Fox Racing Shox Intelligent Ride Dynamics (iRD) App (2012)
- Shock and fork setup for dummies!
- Price: FREE
- It's free and it works
Words and Photos by Gary Lake - posted
Fox Intelligent Ride Dynamics (iRD) App
Have you ever struggled with getting your fork and shock pressures nailed? Are you the sort of rider that attacks them with the shock pump, bounces up and down a few times and figures, "that'll do"? Then this app is the thing for you, assuming you're running a Fox 2013 fork and shock that is! Introducing the Fox Intelligent Ride Dynamics (iRD) app for iOS and Android. We take a look at the iOS version.
It's a bit of a tired old cliche already, "there's an app for that" – thanks Apple! But in this case there really is. Keen to make sure riders are getting the most from their 2013 forks and shock, Fox Racing Shox have developed a free little app which even includes a bit of the old augmented reality for measuring your sag points and make pressure suggestions and everything. Sounds cool, but how does it work?
Assuming you're un to speed with the Apple and Android Stores, getting the app on your phone is a doddle and it's at least free. The iRD app gives you the option to start a new setup and you can save your setups for reuse later.
The key to this whole thing, and presumeably why it's 2013 models only, is Fox's new ID tag system. Every fork and shock model/variation has a 4 digit ID and it's this that tells the iRD app exactly what model you're working with. It's pretty fool proof and you can't proceed without entering a valid ID. There's a few instruction screens: such as turning propedal off or switching CTD models to Descend mode.
The iRD app asks for your 'kitted up' weight. This is you plus all your riding kit, hydration pack, whatever you're going to be riding in. It's not your 6am, dehydrated, nude weight that you tell your friends! Now the accuracy of the app essentially hinges on this so it's worth doing a full-kit weigh-in.
With your weight entered, the iRD app gives you back a baseline PSI amount for the fork. It then asks you to hop on the bike and take a sag measurement from the fork. Once you've hopped on and pushed the O-ring down to get your sag, the clever augmented reality bit kicks in. Your phone's camera pops up and there's a picture of a fork leg and a couple of guidelines overlaid. The idea is that you line up the fork with the lower leg and the stanchion, and the iRD app scans the stanchion, finds the O-ring and measures the sag for you. Brilliant!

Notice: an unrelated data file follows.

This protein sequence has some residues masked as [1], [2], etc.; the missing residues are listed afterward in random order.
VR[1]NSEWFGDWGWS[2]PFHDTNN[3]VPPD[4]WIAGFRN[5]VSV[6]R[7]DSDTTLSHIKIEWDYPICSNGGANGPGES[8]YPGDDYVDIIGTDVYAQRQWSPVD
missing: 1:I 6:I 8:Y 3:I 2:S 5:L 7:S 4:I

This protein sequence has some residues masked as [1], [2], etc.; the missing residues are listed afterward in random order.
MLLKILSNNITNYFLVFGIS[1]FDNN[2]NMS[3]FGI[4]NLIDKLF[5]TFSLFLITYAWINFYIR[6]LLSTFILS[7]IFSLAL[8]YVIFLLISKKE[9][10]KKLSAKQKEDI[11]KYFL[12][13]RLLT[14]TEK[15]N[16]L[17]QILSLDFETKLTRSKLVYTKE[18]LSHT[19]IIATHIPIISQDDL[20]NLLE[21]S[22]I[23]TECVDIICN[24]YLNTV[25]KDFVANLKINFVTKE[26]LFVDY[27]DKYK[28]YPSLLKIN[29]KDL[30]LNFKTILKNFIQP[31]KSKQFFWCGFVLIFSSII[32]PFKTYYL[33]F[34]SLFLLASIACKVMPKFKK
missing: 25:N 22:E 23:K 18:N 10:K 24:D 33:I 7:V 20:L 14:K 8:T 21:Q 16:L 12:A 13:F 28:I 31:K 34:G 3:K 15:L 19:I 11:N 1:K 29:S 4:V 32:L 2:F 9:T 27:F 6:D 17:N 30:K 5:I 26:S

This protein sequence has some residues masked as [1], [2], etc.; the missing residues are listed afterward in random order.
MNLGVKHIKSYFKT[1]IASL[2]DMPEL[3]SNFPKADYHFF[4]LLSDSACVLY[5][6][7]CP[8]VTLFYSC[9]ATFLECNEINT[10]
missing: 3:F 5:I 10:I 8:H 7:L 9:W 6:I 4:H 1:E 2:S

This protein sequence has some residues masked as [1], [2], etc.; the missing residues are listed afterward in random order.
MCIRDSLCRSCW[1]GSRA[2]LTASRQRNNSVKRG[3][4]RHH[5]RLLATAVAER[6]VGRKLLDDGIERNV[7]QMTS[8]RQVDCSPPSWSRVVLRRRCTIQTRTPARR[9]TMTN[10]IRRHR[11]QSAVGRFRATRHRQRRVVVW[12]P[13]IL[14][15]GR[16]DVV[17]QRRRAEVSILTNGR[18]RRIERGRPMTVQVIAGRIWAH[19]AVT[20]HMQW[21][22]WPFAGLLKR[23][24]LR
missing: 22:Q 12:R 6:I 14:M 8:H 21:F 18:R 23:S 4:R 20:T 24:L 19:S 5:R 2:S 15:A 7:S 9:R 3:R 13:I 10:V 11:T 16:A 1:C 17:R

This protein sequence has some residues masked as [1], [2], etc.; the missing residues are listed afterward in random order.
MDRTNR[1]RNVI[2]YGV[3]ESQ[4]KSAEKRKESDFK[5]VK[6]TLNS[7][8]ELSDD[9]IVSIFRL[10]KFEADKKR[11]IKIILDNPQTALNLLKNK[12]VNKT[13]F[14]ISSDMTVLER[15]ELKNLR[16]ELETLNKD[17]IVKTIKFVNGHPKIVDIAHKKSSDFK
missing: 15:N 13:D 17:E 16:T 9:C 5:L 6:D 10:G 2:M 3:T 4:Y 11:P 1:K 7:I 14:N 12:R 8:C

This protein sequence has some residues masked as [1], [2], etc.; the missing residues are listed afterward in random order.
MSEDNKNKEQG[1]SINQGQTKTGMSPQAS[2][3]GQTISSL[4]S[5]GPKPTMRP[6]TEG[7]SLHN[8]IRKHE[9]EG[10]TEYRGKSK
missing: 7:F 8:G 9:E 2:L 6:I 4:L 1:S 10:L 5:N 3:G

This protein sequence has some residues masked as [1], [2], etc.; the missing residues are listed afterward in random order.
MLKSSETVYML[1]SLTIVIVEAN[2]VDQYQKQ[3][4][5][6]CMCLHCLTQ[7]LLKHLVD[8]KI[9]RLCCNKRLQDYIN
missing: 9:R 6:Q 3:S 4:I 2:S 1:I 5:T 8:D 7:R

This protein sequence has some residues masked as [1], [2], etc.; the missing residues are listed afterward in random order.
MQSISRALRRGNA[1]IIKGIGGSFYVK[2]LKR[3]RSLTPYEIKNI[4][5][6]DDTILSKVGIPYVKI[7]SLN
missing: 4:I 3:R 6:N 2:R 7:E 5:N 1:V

If it's not happy with the air pressure recommendation, it gives you an adjustment suggestion. The iRD app then gives you a rebound setting recommendation before moving onto the rear shock. The rear pretty much repeats the same process and when you're done there's an option to save your configuration for later reference.
What's interesting is that it doesn't ask you to do the rear shock with a baseline pressure before taking measurements and making final adjustments on the fork. Now presumeably, if your rear shock was massively out (let's say new bike with minimal air in the rear shock), you could maybe get a false result due to your weight distribution being off. We'd advise making sure there's at least a reasonable amount of air in the shock, or rerun the setup a second time if you're feeling particularly fussy or getting funny results.
We ran the iRD app on our new Orange Gyro longtermer which comes equipped with 2013 Fox CTD fork and shock. We found the iRD app to be surprisingly effective and the results it returned were only a couple of PSI different to what we had been running anyway. The recommended fork rebound seemed good as well, although we felt the suggested amount of rear rebound to be a touch fast, even by quick, chattery trail standards.
We suspect keen suspension tinkerers are going to have little interest in the iRD app beyond being a toy to play with the one time, and to perhaps confirm their setups. But for those that have never been sure of what they're doing when it comes to fork and shock setup, it would seem the iRD app is a very good way of getting a solid baseline setup. On the admittedly simple to setup Orange single pivot, it absolutely nailed the setup first time. It'll be interesting to get hold of some more 2013 bikes that are perhaps a bit more sensitive to setup such as Whyte's 146 to see how the iRD app really copes. In all though, this is a great tool that genuinely works.
Suspension tinkerers will find this just a simple toy, but for the unconfident and uncertain, the iRD app is a genuine cheat-sheet when it comes to suspension setup.
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